Collecting Cancer Data to Improve Care Across All Populations
Health Care & Population Health
Research – Surveillance
Alain Monnereau, MD, PhD
Each year in California, nearly 10,000 people are diagnosed with colon cancer, 1400 with chronic lymphocytic leukemia, and more than 2,000 with myeloma. Through the SEER Patterns of Care Studies, PHI's Cancer Register of Greater California (CRGC) collects information from physicians and medical records to supplement and verify routine cancer registry data on these types of cancers—including patients diagnosed across the 49 counties that make up the CRGC catchment area, and their physicians. The CRGC assesses just over 103,410 new cancer cases each year from across 49 counties. The CRGC processes over 471,000 pathology reports and performs quality control on over 67,257 incoming cases each year. In 2017 alone, CRGC identified and added 11,082 new cases to the statewide database in physicians’ offices that were not seen in the other reporting sources.
The SEER Patterns of Care Studies describe, characterize, and compare practice patterns and treatments provided for cancer in different geographic areas of the US and are conducted annually under a Congressional directive. Thanks to the CRGC's work, the collected data will be consolidated at the National Cancer Institute with data from other SEER registries across the US, allowing researchers to find patterns of treatment and identify any disparities by age, geography, or race and ethnicity. This information is then used to inform providers of cancer care and for further research into reasons for disparities.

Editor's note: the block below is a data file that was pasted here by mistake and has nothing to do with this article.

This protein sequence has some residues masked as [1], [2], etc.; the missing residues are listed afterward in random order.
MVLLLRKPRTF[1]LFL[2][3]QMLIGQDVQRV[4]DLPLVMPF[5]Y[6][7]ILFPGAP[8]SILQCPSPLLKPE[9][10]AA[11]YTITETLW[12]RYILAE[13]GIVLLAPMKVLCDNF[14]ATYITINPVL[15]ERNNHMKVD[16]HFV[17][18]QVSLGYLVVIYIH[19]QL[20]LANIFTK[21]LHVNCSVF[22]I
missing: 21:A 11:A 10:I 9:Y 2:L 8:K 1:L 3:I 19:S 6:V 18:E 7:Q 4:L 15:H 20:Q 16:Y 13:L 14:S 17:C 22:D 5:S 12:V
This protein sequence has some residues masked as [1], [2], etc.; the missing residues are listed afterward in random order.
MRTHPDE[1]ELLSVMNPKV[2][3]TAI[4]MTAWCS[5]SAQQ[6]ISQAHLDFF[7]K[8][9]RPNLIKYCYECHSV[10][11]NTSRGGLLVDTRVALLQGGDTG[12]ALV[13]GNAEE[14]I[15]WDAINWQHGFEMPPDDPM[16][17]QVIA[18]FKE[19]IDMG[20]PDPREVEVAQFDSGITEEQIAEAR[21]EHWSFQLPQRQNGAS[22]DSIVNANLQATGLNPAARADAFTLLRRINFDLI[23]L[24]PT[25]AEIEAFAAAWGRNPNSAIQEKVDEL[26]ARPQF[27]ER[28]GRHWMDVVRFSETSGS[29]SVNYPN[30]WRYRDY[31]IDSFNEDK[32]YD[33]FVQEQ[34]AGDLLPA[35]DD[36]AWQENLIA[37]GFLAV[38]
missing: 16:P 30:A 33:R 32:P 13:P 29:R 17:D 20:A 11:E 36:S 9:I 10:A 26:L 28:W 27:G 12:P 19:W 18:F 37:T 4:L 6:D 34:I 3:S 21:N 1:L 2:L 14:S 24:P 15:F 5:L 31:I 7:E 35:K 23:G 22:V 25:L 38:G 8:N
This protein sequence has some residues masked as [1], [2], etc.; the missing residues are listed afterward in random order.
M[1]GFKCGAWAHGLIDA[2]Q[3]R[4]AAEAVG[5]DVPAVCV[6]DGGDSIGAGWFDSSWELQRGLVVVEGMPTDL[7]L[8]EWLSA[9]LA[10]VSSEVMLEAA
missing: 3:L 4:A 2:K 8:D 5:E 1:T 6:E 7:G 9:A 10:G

In 2017, CRGC received a silver (second place) award for meeting 13 out of 14 Data Quality Marker Indicators in their most recent data submission to the National Cancer Institute’s SEER program. This award reflects the dedication and hard work of CRGC staff across the state.
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